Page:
When you understand how to use nonverbal communication to your advantage, it can help you appear more confident, negotiate deals, and build relationships. However, when you don’t pay attention to your nonverbal communication, you can undermine the words you are speaking.
For example, if you are trying to express your excitement to your boss about being invited to work on a big project, you might say the words, “I can’t wait to get started.” However, if you say these words while you stand distantly with your arms crossed and mumble the words in a monotone voice, your boss might actually interpret your communication to mean that you aren’t grateful for the opportunity and are, in fact, not at all excited about the project.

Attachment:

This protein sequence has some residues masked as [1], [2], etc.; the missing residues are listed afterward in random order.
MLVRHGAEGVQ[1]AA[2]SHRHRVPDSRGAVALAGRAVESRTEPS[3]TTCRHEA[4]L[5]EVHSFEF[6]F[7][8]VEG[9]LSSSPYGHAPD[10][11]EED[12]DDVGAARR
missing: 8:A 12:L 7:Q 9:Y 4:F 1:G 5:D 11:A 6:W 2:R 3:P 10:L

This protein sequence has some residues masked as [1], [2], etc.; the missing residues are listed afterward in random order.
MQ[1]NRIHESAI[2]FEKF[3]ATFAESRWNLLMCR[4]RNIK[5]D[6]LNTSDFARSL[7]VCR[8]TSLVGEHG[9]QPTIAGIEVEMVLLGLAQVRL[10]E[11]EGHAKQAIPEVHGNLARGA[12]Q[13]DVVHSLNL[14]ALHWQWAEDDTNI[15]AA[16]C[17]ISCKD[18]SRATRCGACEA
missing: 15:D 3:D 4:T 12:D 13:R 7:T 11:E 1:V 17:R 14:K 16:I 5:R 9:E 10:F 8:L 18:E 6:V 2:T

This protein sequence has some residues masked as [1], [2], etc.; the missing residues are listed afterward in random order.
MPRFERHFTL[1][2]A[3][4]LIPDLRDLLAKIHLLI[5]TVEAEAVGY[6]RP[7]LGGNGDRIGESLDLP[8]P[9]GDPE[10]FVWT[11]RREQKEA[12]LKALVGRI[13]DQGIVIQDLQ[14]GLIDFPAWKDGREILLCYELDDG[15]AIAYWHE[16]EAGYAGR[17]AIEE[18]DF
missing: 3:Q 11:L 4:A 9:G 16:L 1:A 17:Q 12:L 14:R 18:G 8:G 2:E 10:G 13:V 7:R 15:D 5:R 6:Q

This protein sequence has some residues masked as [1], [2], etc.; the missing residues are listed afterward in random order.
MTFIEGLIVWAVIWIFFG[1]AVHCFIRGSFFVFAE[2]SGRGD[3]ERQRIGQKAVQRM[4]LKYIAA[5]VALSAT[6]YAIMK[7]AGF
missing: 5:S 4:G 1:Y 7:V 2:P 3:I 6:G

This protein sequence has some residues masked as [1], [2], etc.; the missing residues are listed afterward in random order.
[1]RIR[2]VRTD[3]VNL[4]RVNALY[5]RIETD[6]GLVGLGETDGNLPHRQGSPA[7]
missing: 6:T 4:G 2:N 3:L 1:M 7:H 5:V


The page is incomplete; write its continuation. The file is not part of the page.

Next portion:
Nonverbal communication will tell others more about what you have to say than your own words will, which is why it is imperative to understand all the cues that contribute to a conversation.
Types of nonverbal communication
There are numerous ways in which you communicate with others beyond the words you speak. The following are the common types of nonverbal communication and examples of what they look like in action.
Body language is how you hold yourself while having a conversation. Body language is often a direct reflection of how you are feeling, even if you work remotely and take part in video calls.
- During a conversation, your boss is unhappy with your request. They cross their arms while listening.
- When discussing a project you are excited about, you lean forward.